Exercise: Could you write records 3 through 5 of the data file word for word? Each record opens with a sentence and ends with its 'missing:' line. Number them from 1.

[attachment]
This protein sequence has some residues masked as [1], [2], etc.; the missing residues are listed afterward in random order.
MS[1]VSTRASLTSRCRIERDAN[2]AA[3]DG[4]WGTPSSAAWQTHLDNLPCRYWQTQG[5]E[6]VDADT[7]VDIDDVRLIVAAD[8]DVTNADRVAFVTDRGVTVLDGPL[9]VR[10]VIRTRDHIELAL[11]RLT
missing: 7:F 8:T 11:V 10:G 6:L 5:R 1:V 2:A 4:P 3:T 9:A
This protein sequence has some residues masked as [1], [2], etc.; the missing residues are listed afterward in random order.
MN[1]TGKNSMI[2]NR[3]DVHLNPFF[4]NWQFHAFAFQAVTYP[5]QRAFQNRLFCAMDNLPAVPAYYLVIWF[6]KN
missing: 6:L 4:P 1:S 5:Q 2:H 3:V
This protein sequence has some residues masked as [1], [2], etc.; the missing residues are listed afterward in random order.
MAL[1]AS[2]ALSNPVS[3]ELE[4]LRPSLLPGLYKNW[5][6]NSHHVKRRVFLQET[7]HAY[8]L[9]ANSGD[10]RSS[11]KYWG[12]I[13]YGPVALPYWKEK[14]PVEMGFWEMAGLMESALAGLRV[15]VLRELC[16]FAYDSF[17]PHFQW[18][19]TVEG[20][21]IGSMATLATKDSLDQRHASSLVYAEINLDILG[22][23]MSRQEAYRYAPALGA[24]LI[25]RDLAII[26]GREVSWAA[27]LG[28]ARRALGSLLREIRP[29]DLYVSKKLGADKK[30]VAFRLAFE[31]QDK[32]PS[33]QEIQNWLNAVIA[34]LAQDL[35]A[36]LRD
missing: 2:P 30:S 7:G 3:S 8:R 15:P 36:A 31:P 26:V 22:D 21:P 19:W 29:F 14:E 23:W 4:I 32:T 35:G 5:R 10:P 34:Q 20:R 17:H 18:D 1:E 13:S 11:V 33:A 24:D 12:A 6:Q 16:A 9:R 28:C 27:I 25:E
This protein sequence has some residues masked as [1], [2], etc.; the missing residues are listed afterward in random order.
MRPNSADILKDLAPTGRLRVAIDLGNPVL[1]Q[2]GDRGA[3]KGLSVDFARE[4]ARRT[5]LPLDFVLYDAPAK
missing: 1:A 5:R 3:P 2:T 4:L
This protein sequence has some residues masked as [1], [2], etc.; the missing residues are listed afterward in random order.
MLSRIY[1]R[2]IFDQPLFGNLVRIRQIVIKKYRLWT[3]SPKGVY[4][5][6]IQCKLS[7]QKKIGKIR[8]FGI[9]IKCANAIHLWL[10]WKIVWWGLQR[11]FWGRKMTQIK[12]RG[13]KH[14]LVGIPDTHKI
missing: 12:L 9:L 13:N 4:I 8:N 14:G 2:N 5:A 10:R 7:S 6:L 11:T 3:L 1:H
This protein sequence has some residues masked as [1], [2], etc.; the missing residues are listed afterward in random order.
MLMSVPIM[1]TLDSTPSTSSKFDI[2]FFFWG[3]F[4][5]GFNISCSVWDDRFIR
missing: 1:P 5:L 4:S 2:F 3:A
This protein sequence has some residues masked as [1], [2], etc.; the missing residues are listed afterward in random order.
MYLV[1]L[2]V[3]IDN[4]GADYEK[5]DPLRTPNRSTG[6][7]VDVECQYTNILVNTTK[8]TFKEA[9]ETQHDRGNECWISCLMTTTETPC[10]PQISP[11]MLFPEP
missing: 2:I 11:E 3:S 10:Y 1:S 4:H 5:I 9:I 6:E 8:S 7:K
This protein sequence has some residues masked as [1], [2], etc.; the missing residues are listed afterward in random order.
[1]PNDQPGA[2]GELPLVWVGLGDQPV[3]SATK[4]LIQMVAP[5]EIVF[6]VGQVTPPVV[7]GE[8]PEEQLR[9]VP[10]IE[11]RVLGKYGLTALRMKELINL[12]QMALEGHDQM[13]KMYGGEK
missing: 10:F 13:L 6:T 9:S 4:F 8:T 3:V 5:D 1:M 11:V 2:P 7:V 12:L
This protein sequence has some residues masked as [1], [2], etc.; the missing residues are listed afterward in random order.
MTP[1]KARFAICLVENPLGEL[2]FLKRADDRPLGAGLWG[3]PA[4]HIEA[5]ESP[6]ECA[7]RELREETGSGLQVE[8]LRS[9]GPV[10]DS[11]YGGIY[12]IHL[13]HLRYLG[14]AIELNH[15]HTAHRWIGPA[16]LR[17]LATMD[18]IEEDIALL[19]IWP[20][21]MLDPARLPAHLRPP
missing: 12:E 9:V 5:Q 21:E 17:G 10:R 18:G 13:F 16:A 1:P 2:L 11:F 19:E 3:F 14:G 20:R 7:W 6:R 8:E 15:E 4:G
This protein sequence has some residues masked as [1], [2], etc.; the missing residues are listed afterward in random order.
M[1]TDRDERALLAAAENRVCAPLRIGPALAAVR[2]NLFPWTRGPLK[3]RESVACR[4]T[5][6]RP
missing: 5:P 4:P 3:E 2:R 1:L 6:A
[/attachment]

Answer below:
This protein sequence has some residues masked as [1], [2], etc.; the missing residues are listed afterward in random order.
MAL[1]AS[2]ALSNPVS[3]ELE[4]LRPSLLPGLYKNW[5][6]NSHHVKRRVFLQET[7]HAY[8]L[9]ANSGD[10]RSS[11]KYWG[12]I[13]YGPVALPYWKEK[14]PVEMGFWEMAGLMESALAGLRV[15]VLRELC[16]FAYDSF[17]PHFQW[18][19]TVEG[20][21]IGSMATLATKDSLDQRHASSLVYAEINLDILG[22][23]MSRQEAYRYAPALGA[24]LI[25]RDLAII[26]GREVSWAA[27]LG[28]ARRALGSLLREIRP[29]DLYVSKKLGADKK[30]VAFRLAFE[31]QDK[32]PS[33]QEIQNWLNAVIA[34]LAQDL[35]A[36]LRD
missing: 2:P 30:S 7:G 3:S 8:R 15:P 36:A 31:P 26:V 22:D 21:P 19:W 29:F 14:E 23:W 4:I 32:T 35:G 5:R 10:P 34:Q 20:R 17:H 18:D 1:E 13:S 11:V 33:A 24:D 12:A 6:Q 16:A 9:R 28:C 27:I 25:E
This protein sequence has some residues masked as [1], [2], etc.; the missing residues are listed afterward in random order.
MRPNSADILKDLAPTGRLRVAIDLGNPVL[1]Q[2]GDRGA[3]KGLSVDFARE[4]ARRT[5]LPLDFVLYDAPAK
missing: 1:A 5:R 3:P 2:T 4:L
This protein sequence has some residues masked as [1], [2], etc.; the missing residues are listed afterward in random order.
MLSRIY[1]R[2]IFDQPLFGNLVRIRQIVIKKYRLWT[3]SPKGVY[4][5][6]IQCKLS[7]QKKIGKIR[8]FGI[9]IKCANAIHLWL[10]WKIVWWGLQR[11]FWGRKMTQIK[12]RG[13]KH[14]LVGIPDTHKI
missing: 12:L 9:L 13:N 4:I 8:N 14:G 2:N 5:A 10:R 7:S 6:L 11:T 3:L 1:H